Pramod Sharma, Principal, Genesis Global School, believes, “It is necessary to introduce impactful branding and marketing in the education sector because it is the most powerful tool to maximise our impact and influence on all the major stakeholders. While most businesses do this for profit, education sector has a nobler aim of creating futures. Hence, the most fundamental unit of education sector, a school, needs to brand itself as a space in which tomorrow lives. It is also true that without proper marketing, branding and advertising the best of products fail. Having said that, there is more to education sector which goes beyond marketing and branding for the simple reason that while false or hyper branding might take a school to the top initially, the fall will follow soon. In other words, branding and marketing, in order to be impactful needs long and sustained effort and strategic planning keeping in mind the requirements of the larger community which we aim to serve. One has seen countless schools COVER STORY who had a dream start but were soon lost in the mists of time. Which means that a major aspect of impactful branding and marketing is the desire for staying relevant, more so because the scholars we serve today are citizens of tomorrow. One needs to be aware of the latest trends and be ready to take risks instead of basking in the glory of past achievements. While the latter strengthen the brand they will falter if the planning for future gets lost in the triumphs of the past. Branding and marketing must be done keeping in mind the lives affected by it. This will help us in keeping the priorities right thus keeping us motivated to our goal of promising futures.”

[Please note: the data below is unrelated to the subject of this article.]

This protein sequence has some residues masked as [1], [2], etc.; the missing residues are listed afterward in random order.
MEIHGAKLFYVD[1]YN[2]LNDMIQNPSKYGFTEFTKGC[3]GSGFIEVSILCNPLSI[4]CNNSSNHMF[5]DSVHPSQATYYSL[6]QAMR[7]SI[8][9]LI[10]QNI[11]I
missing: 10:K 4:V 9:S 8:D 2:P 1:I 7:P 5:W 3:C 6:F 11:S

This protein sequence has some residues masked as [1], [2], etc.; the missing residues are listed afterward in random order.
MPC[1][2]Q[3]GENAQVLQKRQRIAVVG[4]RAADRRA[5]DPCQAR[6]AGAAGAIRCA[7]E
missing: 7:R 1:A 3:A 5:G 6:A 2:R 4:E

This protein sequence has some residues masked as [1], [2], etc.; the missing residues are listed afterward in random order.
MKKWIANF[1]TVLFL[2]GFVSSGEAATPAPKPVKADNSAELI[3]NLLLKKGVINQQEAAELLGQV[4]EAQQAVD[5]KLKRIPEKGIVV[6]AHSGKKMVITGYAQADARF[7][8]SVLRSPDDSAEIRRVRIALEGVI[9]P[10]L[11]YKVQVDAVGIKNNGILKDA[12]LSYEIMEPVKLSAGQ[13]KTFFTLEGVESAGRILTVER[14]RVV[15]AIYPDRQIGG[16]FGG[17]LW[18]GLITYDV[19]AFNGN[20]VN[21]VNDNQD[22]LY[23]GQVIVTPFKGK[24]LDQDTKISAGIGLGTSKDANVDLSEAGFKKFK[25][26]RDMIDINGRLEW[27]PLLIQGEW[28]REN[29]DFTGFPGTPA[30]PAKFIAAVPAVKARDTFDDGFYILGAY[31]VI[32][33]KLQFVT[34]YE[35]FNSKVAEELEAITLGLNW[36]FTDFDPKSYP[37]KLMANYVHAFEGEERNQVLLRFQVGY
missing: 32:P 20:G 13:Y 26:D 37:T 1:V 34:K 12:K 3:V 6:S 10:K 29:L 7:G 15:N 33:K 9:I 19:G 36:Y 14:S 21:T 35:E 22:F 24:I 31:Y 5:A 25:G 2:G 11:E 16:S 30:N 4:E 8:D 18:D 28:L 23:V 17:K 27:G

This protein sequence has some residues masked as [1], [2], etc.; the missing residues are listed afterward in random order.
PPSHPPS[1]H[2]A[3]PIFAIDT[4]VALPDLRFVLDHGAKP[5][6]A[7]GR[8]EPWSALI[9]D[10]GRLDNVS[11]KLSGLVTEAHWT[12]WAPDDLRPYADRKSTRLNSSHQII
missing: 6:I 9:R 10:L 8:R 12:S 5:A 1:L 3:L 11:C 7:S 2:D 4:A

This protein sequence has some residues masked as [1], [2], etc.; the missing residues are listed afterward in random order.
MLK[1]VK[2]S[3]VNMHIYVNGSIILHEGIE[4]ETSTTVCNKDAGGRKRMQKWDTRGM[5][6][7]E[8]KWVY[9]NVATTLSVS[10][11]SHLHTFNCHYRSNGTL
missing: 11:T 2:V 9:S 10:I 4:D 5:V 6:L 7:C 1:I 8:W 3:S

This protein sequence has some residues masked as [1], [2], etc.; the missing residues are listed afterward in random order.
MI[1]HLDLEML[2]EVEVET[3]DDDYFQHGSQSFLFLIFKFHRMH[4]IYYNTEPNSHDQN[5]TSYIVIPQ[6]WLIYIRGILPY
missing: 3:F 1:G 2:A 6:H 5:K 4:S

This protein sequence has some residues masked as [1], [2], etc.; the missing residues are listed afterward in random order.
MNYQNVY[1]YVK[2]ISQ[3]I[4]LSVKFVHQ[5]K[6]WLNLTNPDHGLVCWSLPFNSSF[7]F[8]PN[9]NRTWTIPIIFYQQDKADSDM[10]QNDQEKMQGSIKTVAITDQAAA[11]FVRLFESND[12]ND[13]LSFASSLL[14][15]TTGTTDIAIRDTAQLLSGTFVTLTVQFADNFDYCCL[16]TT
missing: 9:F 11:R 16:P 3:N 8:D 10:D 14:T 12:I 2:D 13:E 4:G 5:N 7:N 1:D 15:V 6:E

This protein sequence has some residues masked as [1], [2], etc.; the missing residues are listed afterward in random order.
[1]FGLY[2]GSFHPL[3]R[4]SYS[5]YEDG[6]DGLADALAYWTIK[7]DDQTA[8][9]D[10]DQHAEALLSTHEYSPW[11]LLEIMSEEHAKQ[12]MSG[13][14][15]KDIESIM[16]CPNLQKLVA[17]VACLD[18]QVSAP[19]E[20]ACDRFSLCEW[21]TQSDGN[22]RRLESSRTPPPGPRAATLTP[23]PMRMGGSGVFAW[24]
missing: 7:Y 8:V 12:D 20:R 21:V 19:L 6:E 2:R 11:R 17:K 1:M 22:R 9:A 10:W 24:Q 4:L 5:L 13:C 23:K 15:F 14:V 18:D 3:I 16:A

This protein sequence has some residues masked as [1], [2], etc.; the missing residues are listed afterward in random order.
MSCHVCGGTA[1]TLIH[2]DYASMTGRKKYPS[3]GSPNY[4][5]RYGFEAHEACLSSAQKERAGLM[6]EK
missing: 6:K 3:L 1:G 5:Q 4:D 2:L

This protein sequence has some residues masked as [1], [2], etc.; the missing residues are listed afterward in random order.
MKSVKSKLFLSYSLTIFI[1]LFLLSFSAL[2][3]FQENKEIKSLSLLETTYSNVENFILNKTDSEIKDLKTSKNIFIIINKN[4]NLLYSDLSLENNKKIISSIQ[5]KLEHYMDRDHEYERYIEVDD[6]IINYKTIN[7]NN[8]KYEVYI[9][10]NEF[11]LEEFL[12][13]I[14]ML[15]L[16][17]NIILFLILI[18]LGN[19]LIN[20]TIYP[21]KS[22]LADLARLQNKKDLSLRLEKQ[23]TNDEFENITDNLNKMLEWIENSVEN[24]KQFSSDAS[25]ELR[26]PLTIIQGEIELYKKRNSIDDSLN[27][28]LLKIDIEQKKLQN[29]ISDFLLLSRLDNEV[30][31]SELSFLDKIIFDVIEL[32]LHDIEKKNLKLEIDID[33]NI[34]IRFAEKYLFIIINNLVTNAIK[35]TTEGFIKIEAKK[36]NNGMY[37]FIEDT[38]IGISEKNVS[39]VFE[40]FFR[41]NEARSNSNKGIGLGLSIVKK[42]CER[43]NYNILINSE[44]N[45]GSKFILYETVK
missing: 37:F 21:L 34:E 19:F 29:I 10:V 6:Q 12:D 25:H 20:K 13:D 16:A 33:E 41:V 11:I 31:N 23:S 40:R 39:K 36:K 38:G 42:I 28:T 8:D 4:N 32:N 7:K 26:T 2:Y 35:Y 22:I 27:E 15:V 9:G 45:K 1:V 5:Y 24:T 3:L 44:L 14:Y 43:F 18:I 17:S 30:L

Ryan Pinto, CEO, Ryan International Group of Institutions, holds the view that, “India’s education sector needs a new brand and marketing strategy because of several reasons; firstly, the number of players in K12 education has grown exponentially over the past two decades, especially in large cities. Whereas in the past there might have been one or two schools in most neighborhoods, today it is not uncommon to see several. Secondly, by and large new entrants have modelled themselves similar to the existing players, thereby creating commoditisation. There are some differences created through graphic identity, such as lettering and logo, but this is largely superficial. Thirdly, differentiation is mostly in terms of curriculum offered from among SSC, ISC, CBSE, IGCSE and IB, and less so on ‘philosophies of education’ and other variables. Lastly, K12 generally attracts less top-class marketing talent and generally sees less marketing investment than other sectors. There is of course some admissions support communication, but very little genuine brand creation marketing.”

Pinto believes there are four thrusts that hold a school in good stead: 1. Investing in genuine holistic marketing at a brand level 2. Responding to stakeholder needs at a school level 3. Securing the best practices of the past while exploring innovation 4. Updating products and services with the times

It is an established fact that education is a big business in today’s world; if schools expect parents and students to spend big bucks on tuition, it is a necessity for them to have a strong, appealing and worthy brand with effective marketing through bona fide communication.

“Should education be a business and spend on Branding and Marketing? Well, yes education should be a business, because business is not a bad word. People who really ‘mind their business’ know that one cannot ‘play’ around with quality; business is all about good practices and keeping the customer happy! And this is what Indian private schools should do, keep the child and parent happy by ensuring that the parent is educated about what is right for their child and by investing in the right materials to ensure that children get the right education that is developmentally appropriate and meaningful for life.” concludes Dr Vats.

Thus, the key to marketing and branding educational institutes is to target and showcase everything you do; education is a powerful tool that has the ability to change people’s lives and the world, and your marketing should reflect that with crystal clarity.